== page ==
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Miracle to Meltdown in AsiaBusiness, Government and Society$
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Norman Flynn

Print publication date: 1999

Print ISBN-13: 9780198295525

Published to Oxford Scholarship Online: October 2011

DOI: 10.1093/acprof:oso/9780198295525.001.0001

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Democracy, the Economy, and the Crisis

Democracy, the Economy, and the Crisis

Chapter:
(p.91) Chapter 5 Democracy, the Economy, and the Crisis
Source:
Miracle to Meltdown in Asia
Author(s):

Norman Flynn

Publisher:
Oxford University Press
DOI:10.1093/acprof:oso/9780198295525.003.0006

This chapter asks what light the economic crisis throws on the state of democracy in the region. It is concerned with the impact of the political regime on the crisis and of the crisis on the democratic process. In the longer term, democracy may be associated with economic growth. If it is the case that networks allocate resources less efficiently than markets, then a society based on expressive network ties will be less rich than one based on dispassionate economic calculation. This chapter asks whether the development of democracy has reduced the power of the patronage networks. It then gives examples to provide some answers to this question. First, it looks at Taiwan which provides a paradigm case of transition from authoritarianism to democracy. Second, it turns to Korea, an example of a military regime turned democratic, then Malaysia, which has been called ‘semi-authoritarian’ or ‘authoritarian populist.’ The crisis showed Indonesia as the paradigm case of ‘crony capitalism’ as the Suharto regime's business interests became clear. The Philippines has a history of democratic elections since the end of martial law in 1986.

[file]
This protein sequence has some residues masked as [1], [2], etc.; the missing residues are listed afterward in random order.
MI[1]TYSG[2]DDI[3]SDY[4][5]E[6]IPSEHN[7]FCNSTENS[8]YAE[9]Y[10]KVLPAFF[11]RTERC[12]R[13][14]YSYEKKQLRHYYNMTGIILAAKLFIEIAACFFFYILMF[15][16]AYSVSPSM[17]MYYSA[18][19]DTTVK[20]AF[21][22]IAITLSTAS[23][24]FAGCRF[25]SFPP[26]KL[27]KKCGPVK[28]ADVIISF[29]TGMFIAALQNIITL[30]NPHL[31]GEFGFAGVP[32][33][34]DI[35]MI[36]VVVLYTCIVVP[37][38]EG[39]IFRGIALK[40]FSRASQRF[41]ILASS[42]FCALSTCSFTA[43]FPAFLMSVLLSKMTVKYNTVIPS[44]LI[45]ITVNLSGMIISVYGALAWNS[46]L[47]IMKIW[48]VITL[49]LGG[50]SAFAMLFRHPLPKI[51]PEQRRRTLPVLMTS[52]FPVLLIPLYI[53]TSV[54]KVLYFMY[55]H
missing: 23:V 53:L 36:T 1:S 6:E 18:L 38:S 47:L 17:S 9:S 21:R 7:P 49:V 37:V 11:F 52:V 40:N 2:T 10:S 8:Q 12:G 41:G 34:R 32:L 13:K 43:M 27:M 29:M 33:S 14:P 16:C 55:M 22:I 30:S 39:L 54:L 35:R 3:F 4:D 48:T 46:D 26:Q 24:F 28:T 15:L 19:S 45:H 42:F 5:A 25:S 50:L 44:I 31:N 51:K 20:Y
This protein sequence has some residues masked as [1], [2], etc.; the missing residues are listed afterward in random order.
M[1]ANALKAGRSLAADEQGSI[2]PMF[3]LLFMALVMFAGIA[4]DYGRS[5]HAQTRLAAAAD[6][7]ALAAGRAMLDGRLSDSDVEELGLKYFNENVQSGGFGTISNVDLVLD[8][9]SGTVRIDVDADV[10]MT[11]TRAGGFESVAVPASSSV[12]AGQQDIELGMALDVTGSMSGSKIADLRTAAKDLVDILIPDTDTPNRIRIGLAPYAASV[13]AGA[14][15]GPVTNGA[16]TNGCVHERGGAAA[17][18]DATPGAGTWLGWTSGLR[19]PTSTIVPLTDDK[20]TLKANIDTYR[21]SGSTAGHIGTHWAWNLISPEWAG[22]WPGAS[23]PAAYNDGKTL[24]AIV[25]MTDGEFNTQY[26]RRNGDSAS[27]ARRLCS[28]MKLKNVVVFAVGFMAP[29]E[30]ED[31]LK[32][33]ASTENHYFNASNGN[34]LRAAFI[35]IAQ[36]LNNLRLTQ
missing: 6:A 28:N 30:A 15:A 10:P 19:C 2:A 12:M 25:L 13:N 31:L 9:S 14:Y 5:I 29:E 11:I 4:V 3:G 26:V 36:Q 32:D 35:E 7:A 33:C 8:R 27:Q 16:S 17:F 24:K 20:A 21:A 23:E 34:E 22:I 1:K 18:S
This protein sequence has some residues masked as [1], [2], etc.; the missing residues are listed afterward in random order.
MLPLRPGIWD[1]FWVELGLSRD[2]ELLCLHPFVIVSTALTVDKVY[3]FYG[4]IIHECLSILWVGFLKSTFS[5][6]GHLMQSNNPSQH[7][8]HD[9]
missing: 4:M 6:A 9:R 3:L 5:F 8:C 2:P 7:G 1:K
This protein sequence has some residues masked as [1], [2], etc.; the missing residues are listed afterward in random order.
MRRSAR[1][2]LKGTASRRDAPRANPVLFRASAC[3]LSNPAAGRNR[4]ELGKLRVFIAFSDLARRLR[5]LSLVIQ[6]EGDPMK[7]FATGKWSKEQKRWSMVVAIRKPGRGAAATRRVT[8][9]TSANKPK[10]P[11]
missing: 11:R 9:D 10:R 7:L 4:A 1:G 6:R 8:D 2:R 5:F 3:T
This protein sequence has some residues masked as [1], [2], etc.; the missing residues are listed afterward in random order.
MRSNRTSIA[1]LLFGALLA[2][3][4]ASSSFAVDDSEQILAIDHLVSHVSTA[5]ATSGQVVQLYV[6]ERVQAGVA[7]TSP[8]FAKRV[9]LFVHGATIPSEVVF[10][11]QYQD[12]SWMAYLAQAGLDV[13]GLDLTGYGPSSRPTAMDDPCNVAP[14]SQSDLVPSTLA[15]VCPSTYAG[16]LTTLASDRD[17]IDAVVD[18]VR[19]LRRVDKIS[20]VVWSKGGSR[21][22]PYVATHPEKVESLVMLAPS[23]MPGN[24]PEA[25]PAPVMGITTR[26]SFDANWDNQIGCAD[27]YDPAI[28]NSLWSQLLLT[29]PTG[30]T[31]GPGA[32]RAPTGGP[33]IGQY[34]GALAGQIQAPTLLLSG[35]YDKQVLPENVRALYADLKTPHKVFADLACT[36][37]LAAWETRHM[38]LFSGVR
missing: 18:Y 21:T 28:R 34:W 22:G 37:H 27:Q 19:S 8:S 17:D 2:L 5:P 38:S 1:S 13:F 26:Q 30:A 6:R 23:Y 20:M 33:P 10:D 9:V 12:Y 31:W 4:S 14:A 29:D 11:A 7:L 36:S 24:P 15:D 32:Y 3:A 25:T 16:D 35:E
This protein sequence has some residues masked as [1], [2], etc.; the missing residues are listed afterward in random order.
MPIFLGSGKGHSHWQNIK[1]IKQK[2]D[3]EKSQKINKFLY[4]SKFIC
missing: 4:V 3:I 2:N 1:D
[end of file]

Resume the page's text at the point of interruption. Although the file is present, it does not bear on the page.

Keywords:   economic crisis, democracy, political regime, expressive network, networks, Taiwan, Korea, Malaysia, Indonesia, Philippines

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